Coastal Commission Member Aldinger Quits

Times Staff Writer

A California Coastal Commission member said Sunday he had stepped down after neglecting to disclose a decade-old public-intoxication charge and a 1998 temporary restraining order.

In a letter, dated Thursday, Manhattan Beach City Councilman Jim Aldinger told state Senate President Pro Tem Don Perata (D-Oakland) that he was resigning, effective the next day.

Perata had requested Aldinger’s resignation last month, but Aldinger initially refused, saying he inadvertently omitted mention of a 1995 public-intoxication charge and a temporary restraining order that an ex-girlfriend had obtained after their 10-year relationship ended.

“I think there’s a big difference between accidentally forgetting something and lying,” Aldinger said. “I made a mistake; I didn’t do a thorough job researching my background.”


Perata was unavailable for comment Sunday, as was his spokeswoman, Alicia Dlugosh. When a replacement for Aldinger will be chosen is not known.On Sunday, Aldinger, 44, said he was stepping down because it would be expensive to defend himself against possible legal action seeking to remove him from a post that paid no salary.

As a candidate for the Coastal Commission, Aldinger was asked what turned out to be two crucial questions: Whether he had ever violated the law and whether there was anything in his background that would embarrass him or the Senate if it were to become public.

Aldinger said he wrote “a couple of things I’d done but left off the infraction I got for disturbing the peace.”

This charge, Aldinger said, occurred during a bachelor party in Manhattan Beach when he was sitting on a curb, smoking a cigar. Someone called police saying the party was too noisy, and when police arrived, Aldinger said, he was arrested.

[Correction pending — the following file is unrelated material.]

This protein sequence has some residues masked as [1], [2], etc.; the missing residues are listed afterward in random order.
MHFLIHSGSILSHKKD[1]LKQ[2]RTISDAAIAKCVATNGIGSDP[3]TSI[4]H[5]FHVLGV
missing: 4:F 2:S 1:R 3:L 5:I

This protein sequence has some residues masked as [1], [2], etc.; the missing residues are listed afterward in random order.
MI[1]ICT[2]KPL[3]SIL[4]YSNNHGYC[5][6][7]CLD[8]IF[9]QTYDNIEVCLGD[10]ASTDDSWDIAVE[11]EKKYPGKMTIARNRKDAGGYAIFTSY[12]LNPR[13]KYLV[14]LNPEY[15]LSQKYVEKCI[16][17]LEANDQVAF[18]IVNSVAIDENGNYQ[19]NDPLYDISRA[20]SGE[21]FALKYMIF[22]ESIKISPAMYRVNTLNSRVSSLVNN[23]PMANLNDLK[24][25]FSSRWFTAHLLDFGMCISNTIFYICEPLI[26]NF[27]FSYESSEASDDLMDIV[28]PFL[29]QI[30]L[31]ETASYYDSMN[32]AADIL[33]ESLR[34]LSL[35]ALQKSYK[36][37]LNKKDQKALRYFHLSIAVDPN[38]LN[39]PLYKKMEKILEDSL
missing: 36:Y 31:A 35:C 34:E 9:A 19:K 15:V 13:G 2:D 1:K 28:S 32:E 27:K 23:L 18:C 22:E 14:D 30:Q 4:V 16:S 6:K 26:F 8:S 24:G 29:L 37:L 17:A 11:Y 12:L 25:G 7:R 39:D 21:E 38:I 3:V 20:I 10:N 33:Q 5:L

“I hadn’t really been drinking that much,” said Aldinger. “They didn’t have any real case.”

Aldinger said he omitted mention of the temporary restraining order because he was not embarrassed by it. The order, he said, was later lifted by a judge.

“I’ve done everything with integrity,” Aldinger said. “I’ve done everything aboveboard.”

Background questions are completely appropriate, Aldinger said. “If I’d thought about it, I would have done a background check on myself. That was the mistake I made."In June, to the applause of several conservationists, Aldinger was appointed to the 12-member Coastal Commission.

All voting members are appointed by the governor, Senate Rules Committee or the speaker of the Assembly; each appoints four commissioners, two public members and two elected officials. Perata chairs the Senate Rules Committee. Aldinger was appointed by the Senate Rules Committee.

The Coastal Commission regulates the use of land and water along the state’s 1,150-mile coastline and holds monthly meetings lasting three to five days. Under ordinary circumstances, Aldinger would have served four years.